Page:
Prajwal Parajuly, Indian-Nepali author and creative writing postgraduate student at Oxford University, created a sensation last year when he signed a two-book deal with Quercus London, becoming the youngest author to be signed by the publishing house and the youngest Indian author to secure an international book contract. His first book of short stories, The Gurkha’s Daughter, was published at the end of the year to positive reviews. Parajuly’s debut novel, Land Where I Flee, is due for release this spring.
Maria Dimitrova What was it like growing up in Gangtok?
Prajwal Parajuly Gangtok is a beautiful town. It’s the capital of Sikkim, which was a kingdom until 1975 when it became a part of India. Gangtok was a simple town then and, in many ways, it still is. To this day, big cities in India intimidate me. I find myself clutching my wallet all the time in Delhi.
MD When did you leave India altogether?
PP I moved to the US right after high school to go to Truman State University in Kirksville, Missouri. It was quite different from Gangtok and quite different from our impression of America.
MD Different in what way?
PP It is in the middle of nowhere. It’s nauseatingly monochromatic, heavily Christian, and diversity meant three Chinese restaurants and three Mexican restaurants. I came across some lovely people there. Fascinating. So many hadn’t been outside Missouri. Or been on planes. Many had never interacted with an Asian. I enjoyed every moment of it. I wrote an obnoxious column.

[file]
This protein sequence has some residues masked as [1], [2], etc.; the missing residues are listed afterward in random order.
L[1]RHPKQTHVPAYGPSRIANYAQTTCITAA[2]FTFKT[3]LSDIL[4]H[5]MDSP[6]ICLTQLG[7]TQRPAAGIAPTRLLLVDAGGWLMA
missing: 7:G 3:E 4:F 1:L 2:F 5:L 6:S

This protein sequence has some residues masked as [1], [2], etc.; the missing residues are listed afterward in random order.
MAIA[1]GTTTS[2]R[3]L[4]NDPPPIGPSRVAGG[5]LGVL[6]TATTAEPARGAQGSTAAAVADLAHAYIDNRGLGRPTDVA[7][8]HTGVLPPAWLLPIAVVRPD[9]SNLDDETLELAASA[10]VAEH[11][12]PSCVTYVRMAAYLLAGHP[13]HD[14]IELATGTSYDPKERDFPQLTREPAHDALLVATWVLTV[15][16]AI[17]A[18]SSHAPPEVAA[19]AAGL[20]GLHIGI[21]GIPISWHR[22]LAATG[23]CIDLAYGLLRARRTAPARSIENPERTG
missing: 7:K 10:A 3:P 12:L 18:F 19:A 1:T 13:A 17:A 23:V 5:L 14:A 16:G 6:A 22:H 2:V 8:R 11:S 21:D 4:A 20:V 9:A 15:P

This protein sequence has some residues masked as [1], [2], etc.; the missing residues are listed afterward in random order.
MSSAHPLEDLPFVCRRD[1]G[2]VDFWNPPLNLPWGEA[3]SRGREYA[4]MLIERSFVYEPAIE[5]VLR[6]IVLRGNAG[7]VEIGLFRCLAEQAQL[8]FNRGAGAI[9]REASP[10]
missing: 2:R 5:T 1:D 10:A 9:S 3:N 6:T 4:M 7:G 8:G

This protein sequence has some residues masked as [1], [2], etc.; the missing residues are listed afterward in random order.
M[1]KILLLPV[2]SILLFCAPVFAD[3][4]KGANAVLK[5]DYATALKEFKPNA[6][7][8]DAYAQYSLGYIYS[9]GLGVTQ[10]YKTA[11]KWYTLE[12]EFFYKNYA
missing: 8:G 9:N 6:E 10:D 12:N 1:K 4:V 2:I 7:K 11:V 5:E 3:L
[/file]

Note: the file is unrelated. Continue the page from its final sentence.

MD By which time you knew that you wanted to be a writer?
PP No, I didn’t. I knew I liked writing. I hadn’t "discovered" fiction yet. I wasn’t an English major. I didn’t take a single literature class in college. I liked writing, but I didn’t think I would ever make a career of it.
MD After you graduated, you went to NYC to work in advertising for the Village Voice. What happened there?
PP The first year was wonderful. You’re 21, you’re gloating about the Voice despite knowing fully well that its cool days were long gone and you’re out every night because, you know, you work for Village Voice – stupid, stupid publication that it may have evolved into – and are invited to events left and right. By the third year, I’d had enough. I’d claim I had appointments and disappear into Barnes & Noble and read. Or I’d see one movie after another. Leave at 10am, come back at 5pm.
MD I recall your quote that “writing [The Gurkha’s Daughter] stemmed from a dead-end job, looking at [yourself] in the mirror with self-loathing”. What made you quit?
PP You do that for too long, you quit. I realised I could live my life that way. Make a decent amount of money doing nothing. But imagine being 35 and doing the same thing you did at 22. Oh, for a very long time. But three years into that, you want out.
MD Did writing stem from that?
PP Writing stemmed first from picking up a Nepali paper in Queens and realising how difficult it was for me to read it. I hadn’t seen Devnagiri, the script, in forever. I used to be the guy who was proud about his flawless written Nepali. Secondly, the silly job. So I quit and travelled a bit. To ward off "what’re you doing with your life" comments, I claimed I was writing. The only writing I was doing then was blogging about my travels on Facebook. A college roommate and I were touring India. Soon, he left and I moved into a ghetto hotel room in a small town called Manali and wrote my first story.
MD What was the first story about?
PP Ah, this story about a Muslim shopkeeper in a Hindu-dominated town.
MD Based on an actual encounter?
PP Entirely fiction. It’s a cute story – not my best, not my worst. "Cute" is the word I use to describe it. It’s not poignant. It’s not funny. It’s not lovely. It’s cute.
MD So what happened between writing that first story and getting the book deal with Quercus?